Posts Tagged ‘demand’ Platform

August 3, 2018 Leave a comment

Smartly Institute

via Platform


Online Educational Course “Microeconomics 1: Supply and Demand”


Introducing Microeconomics

Microeconomics: The study of how individuals, households, and firms make decisions about using limited resources.
Economic resources include:
Human resources: Workers and managers.
Nonhuman resources: Land, technology, minerals, oil, etc.
Microeconomists assume that people and firms are rational and seek to maximize benefits.
Trade-offs: Choosing one thing requires giving up another.
Scarcity: The existence of limited resources.
When an individual or group makes a decision, their opportunity cost is equal to the value of the foregone option(s).
Economic units: People, households, and firms.
Marginal benefits: Small, incremental benefits.

Supply and Demand

The law of demand: When the price of a good increases, demand for it decreases, and vice versa.
Demand schedule: Lists the quantity demanded of a product or service at various prices.
Market demand schedule: A demand schedule that encompasses the entire market’s demand for a good or service at various price points.
Demand curve (DC): Plots the quantity of a good or service demanded at different prices.
Market demand curve: Shows the market demand schedule.
When demand curves shift:
to the left—market demand has decreased.
to the right—market demand has increased.
Market price: The price at which a good or service is offered in the marketplace.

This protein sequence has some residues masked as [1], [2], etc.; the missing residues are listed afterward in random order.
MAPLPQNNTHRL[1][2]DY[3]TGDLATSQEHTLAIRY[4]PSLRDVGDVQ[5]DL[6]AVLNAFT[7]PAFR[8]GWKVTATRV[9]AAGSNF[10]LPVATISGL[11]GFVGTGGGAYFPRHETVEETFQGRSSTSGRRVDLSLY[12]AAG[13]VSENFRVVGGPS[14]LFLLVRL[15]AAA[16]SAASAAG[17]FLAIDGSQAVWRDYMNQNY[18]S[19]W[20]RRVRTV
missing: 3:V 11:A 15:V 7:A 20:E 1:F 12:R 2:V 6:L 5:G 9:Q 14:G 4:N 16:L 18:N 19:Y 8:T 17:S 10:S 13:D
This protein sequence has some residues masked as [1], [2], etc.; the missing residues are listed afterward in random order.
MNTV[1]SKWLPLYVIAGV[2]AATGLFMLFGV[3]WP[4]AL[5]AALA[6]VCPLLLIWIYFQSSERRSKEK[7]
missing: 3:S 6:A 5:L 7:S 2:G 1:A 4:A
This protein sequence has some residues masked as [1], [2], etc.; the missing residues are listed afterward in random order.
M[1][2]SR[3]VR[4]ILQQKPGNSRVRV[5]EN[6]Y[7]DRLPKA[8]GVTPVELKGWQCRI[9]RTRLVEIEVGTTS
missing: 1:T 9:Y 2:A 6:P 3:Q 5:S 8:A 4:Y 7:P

Law of supply: When the market price for a good increases, the quantity that suppliers produce and sell increases, and vice versa.
Supply schedule: Lists the quantity of a product supplied at various price points.
Supply curve (SC): Plots the supply schedule.
Market supply: The summation of all of the individual supplies of a good or service.
Market supply curve: Shows how the total quantity supplied of a good changes as its price changes.
When supply curves shift:
to the left—market supply has decreased.
to the right—market supply has increased.

Factors Contributing to Equilibrium

Equilibrium: When the amount of goods supplied is equal to the quantity demanded.
Equilibrium price: The price where equilibrium occurs ($9 on the chart).
Equilibrium quantity: The quantity where equilibrium occurs (400 on the chart).
Equilibrium point (EP): The point at which the equilibrium price is equal to the equilibrium quantity.
Price acts as a motivator:
When there is a low price for goods or services, consumers buy more and sellers supply less.
When there is a high price for goods or services, consumers buy less and sellers supply more.
Law of supply and demand: The price of any good will naturally adjust until market equilibrium is reached.
Supply > demand: There is a surplus. Prices will drop until equilibrium is met.
Demand > supply: There is a shortage. Prices will rise until equilibrium is met.
Supply = demand: The market has reached equilibrium.
To recognize events that alter equilibrium:
1. Identify a shift in the DC and/or the SC.
2. Determine if the curve(s) shift left or right.
3. Use a graph to see how the shifts change the EP.



Alison Platform

June 3, 2018 Leave a comment


via Platform


Online Educational Course “Forecasting – Winter’s Models, Goodness of forecast, Aggregate Planning, Tabular Method”

by G. Srinivasan

Learn how aggregate planning is used in many businesses to match supply and demand of output over the medium time range of up to approximately 12 months in the future by studying the course Applied Operations Management – Aggregate Planning.

Aggregate planning allows management to quantify materials and other resources that are to be procured so that the total cost of operations are kept to the minimum over a set period of time. The course begins by introducing the concept of aggregate planning and its use in medium term planning in businesses. You will be introduced to aggregate planning methodologies such as the tabular method and linear programming.